British Championships: Freya Colbert Makes Fukuoka Cut In 400IM; Anderson Takes First 200 Free Journey Inside 1:56

Freya Colbert thumbs up 400m IM [MorganHarlowBritishSwimming]
Freya Colbert: Photo Courtesy: Morgan Harlow/British Swimming

Freya Colbert may have clinched the sole qualification time for Fukuoka worlds but the first finals session of the British Championships offered a glimpse into an exciting future for the women’s ranks.

Colbert – coached by Dave Hemmings at Loughborough Performance Centre – produced a huge PB of 4:35.50 in the 400IM to go 0.10 inside the cut of 4:36.00 to secure a spot on the team for the 2023 World Championships.

That followed a duel with Katie Shanahan, the Scot clocking 4:36.74, inside the consideration time of 4:37.96 and will surely be on the plane to Japan.

Freya Anderson also took a maiden voyage inside 1:56 in the 200 free, her time of 1:55.89 just 0.03 outside the cut for Fukuoka but well within the consideration time of 1:56.85.

Another doff of the cap to Dave McNulty who has coached all three British women to go 1:55 in the form of Jo Jackson, Siobhan O’Connor and now, Anderson.

Colbert And Shanahan Evoke Memories

Britain has been spoiled in recent years in this event with Hannah Miley and Aimee Willmott gracing world, European and Commonwealth podiums as well as reaching Olympic finals.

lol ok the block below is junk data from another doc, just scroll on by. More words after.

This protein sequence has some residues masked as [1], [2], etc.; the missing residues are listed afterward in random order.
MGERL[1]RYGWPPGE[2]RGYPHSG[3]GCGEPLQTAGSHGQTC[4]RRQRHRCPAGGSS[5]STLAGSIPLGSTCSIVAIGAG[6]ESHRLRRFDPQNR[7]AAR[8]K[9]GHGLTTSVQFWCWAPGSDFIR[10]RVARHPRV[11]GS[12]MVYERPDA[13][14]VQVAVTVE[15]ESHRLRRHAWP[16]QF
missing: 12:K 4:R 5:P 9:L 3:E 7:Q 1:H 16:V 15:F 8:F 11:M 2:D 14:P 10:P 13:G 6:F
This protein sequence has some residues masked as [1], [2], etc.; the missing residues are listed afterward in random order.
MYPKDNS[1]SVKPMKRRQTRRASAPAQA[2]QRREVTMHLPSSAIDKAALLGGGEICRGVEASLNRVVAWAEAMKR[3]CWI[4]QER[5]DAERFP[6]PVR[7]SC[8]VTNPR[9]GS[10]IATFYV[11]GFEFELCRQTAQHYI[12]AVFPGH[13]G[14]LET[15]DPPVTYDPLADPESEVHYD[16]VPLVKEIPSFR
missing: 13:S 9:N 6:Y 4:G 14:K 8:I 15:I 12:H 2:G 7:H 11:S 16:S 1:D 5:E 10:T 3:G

The pair have both retired – with Willmott doing commentary at Ponds Forge – but there’s real promise in the form of Shanahan and Colbert.

Shanahan was the 2021 European junior champion and tasted success last year with bronze for Team Scotland at the Commonwealth Games, 0.43 ahead of Colbert in fourth as both women clocked what were then PBs of 4:39.37 and 4:39.80.

Katie Shanahan BSC23

Katie Shanahan: Photo Courtesy: Morgan Harlow, British Swimming

Colbert went on to win bronze at the 2022 European Championships in Rome weeks later with Shanahan in seventh.

The pair were alongside each other and it was Shanahan who led at halfway, 2:11.31 to 2:12.28.

Within the first breaststroke 50 though, Colbert turned a 0.97 deficit into a lead of 0.27 and ultimately won by 1.24secs.


Colbert: 1:03.31/2:12.28/3:31.15/4:35.50

Shanahan: 1:02.54/2:11.31/3:32.12/4:36.74

Colbert said:

“It was a lot faster than I was maybe expecting.

“I’d set my hopes quite high, I was hoping for 4:37 low but I’ve done a lot of work with Dave (coach Dave Hemmings), and we’ve been to altitude and my technique has really improved so I just really wanted to get in there and see what I could do and I am over the moon with that.”

The 19-year-old who started at Loughborough in September, certainly benefited from altitude training at Flagstaff, Arizona, in and out of the water, saying: